We chart the AltFi articles that were most popular with readers over the last 12 months—including the best Fintechs to work for, Crypto and Revolut’s European expansion.
2021 marked another mixed year for fintech, with Covid-19 still causing disruption but not enough to derail colossal funding rounds, international expansion and phenomenal sector growth.
Over the coming days, we'll be charting the biggest stories of the year, and to start, we're looking back across our most-read stories.
Here are the most popular stories on AltFi from 2021, from No.10 to No.6.
Niels Pedersen, a senior lecturer at Manchester Metropolitan University, kicked off the year in January with an opinion article on AltFi tackling the growing trend of DeFi or decentralized finance.
Beyond the price of Bitcoin, Pedersen explored the drip, drip of blockchain adoption both among fintechs and larger financial institutions.
From HSBC using a blockchain-based app to facilitate a letter of credit for an international petroleum shipment, to the Saldo app that lets Mexicans in the US pay their relatives' utility bills back home.
He concluded that "fintechs can become conduits between conventional finance and the most promising blockchain networks".
In August, AltFi teamed up with Glassdoor to answer a crucial question, which is the best fintech in Europe to work for in 2021?
By scouring through its thousands of employee reviews, Glassdoor concluded that expense management platform Spendesk in Paris ranked highest in Europe, with an average employee rating of 4.9.
Pierre Verstraeten, Spendesk's head of people, told AltFi that: "We believe that a company culture is the sum of all individual behaviors and the processes we establish for the team – so the values have to be part of every single one of these processes and the base for our behavior."
We'll have to wait and see how the ranking changes next year…
With crypto back on a high in 2021, Revolut doubled down with many announcements, including a dramatic expansion in the tokens it offered.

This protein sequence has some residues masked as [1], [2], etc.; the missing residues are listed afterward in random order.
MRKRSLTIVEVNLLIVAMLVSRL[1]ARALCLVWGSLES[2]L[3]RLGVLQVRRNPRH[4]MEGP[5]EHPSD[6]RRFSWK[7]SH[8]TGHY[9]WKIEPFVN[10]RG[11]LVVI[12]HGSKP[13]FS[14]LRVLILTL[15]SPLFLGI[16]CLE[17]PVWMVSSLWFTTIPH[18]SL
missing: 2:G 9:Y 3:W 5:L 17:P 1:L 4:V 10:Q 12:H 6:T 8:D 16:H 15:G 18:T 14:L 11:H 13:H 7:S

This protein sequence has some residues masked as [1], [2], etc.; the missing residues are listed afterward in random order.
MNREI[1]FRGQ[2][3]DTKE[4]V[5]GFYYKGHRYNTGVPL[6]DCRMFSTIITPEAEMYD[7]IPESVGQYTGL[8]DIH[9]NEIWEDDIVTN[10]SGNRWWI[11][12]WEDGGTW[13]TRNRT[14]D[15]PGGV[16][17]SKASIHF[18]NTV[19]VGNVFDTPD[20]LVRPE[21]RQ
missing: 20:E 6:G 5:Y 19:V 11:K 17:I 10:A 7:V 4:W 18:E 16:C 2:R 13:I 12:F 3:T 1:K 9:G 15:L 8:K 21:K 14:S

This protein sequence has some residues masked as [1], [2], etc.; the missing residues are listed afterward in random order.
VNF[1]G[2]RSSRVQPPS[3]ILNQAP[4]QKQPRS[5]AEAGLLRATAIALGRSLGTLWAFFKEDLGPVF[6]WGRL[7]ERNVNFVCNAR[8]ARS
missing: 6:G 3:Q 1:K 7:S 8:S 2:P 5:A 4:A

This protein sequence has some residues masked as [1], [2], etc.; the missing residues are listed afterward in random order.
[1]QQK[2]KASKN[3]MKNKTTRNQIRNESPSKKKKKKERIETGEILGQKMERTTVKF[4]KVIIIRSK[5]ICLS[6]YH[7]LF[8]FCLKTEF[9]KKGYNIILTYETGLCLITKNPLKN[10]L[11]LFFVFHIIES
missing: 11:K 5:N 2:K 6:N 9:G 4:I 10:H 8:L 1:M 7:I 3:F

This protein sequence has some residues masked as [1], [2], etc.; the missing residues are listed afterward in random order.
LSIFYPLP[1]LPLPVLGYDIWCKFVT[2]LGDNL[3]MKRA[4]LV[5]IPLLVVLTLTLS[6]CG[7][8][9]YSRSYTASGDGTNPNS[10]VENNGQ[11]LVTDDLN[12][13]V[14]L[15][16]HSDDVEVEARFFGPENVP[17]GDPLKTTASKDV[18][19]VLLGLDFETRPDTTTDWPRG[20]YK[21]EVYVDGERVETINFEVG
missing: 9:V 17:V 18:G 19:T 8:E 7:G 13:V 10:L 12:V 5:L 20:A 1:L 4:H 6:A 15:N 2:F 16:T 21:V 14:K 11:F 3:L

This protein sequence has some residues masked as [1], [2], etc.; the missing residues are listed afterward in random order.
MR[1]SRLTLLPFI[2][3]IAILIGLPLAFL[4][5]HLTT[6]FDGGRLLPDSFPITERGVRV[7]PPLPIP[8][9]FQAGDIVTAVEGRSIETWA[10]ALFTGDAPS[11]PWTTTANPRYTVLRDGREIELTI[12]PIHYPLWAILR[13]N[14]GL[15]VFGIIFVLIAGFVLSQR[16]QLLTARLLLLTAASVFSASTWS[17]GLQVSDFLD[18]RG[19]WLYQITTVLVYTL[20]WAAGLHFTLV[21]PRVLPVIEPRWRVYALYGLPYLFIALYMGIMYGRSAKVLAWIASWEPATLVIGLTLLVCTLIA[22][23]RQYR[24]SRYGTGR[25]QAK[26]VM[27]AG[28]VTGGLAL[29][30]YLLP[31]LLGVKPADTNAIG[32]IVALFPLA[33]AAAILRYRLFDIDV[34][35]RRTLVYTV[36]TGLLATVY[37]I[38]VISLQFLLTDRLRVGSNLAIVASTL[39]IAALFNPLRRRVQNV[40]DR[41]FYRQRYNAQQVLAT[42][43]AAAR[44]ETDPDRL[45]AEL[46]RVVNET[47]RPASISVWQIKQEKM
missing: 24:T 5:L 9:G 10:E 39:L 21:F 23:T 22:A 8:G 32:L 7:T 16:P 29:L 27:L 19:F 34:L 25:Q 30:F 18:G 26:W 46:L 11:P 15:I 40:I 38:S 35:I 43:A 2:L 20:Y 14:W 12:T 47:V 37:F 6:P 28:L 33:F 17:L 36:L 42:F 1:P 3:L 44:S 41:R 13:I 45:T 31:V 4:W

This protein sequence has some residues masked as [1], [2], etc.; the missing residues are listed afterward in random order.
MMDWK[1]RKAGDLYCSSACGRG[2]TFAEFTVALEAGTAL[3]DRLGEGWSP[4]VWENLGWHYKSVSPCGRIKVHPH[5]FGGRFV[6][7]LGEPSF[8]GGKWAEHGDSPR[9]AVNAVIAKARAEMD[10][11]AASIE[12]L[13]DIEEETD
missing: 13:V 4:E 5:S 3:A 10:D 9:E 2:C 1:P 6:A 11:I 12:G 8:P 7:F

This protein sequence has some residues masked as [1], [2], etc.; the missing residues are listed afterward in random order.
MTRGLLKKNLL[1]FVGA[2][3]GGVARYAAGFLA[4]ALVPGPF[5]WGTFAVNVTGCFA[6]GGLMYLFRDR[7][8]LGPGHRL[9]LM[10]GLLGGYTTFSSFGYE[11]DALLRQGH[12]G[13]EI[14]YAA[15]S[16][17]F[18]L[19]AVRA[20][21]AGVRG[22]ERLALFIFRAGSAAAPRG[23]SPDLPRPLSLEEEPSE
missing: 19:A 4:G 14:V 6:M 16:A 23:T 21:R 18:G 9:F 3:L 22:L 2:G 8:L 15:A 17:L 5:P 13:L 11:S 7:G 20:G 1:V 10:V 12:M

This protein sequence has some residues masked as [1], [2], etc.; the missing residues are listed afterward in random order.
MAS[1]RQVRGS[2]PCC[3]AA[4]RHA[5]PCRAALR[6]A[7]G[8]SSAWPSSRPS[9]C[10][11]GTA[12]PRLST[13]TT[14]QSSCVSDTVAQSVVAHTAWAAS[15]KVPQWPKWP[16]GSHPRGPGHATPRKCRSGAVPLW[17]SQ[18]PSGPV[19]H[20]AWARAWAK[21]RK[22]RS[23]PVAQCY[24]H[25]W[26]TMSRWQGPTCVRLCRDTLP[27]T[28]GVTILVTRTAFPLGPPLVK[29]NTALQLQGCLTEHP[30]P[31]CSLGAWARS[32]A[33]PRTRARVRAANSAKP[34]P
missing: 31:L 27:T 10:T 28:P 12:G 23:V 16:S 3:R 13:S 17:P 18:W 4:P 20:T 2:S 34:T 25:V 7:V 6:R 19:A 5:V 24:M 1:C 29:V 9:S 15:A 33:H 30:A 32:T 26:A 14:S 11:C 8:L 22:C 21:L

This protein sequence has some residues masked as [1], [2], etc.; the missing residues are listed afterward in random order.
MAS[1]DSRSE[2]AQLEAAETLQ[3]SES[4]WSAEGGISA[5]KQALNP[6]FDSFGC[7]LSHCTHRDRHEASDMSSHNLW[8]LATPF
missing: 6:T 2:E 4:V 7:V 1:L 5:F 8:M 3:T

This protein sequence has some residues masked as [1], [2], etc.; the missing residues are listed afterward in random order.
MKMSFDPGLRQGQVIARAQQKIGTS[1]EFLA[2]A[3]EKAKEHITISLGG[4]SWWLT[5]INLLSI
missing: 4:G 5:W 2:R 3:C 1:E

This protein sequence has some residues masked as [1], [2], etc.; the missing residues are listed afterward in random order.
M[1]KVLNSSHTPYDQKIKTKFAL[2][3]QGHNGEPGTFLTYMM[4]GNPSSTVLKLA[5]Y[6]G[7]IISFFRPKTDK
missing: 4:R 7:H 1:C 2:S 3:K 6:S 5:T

In April, it added Cardano, Uniswap, Bancor, Filecoin and seven other tokens to its then 20+ coins it already offered.
Revolut said these tokens were selected as they were the "top movers" which the fintechs UK and EU customers were calling for.
It was all change in March, as the UK government announced the replacement for its emergency Bounce Back Loan Scheme (BBLS) and Coronavirus Business Interruption Loan Scheme (CBILS).
The new acronym on the block would be RLS, or Recovery Loan Scheme.
RLS would both dramatically simplify things by being one lending guarantee covering amounts from as small as £1,000 to as large as £10m, but also cause controversies in its own way.
Initially, the concern among businesses was that affordability checks were being introduced, potentially slowing down the deployment of capital.
However, the real challenge in the months that followed would be the painfully slow process even for existing BBLS and CBILS lenders to be accredited to this new scheme.
Another mention for the popular UK fintech, this time as it shifted more of its European accounts under its Lithuanian banking licence.
The move, which impacted accounts in Greece, Croatia and Romania, meant that accounts in an additional 10 countries would have their deposits protected should Revolut fail.
"Launching the bank in ten new European markets will provide a greater level of security and confidence for our customers, and will enable us to launch a host of new products and services in the near future," said Revolut Bank's CEO Virgilijus Mirkės at the time.
One key market still missing from Revolut's bank is obviously the UK, where the fintech continues to work on its banking licence.
Wondering what the top five most-read stories of 2021 were? Find out here in Part 2.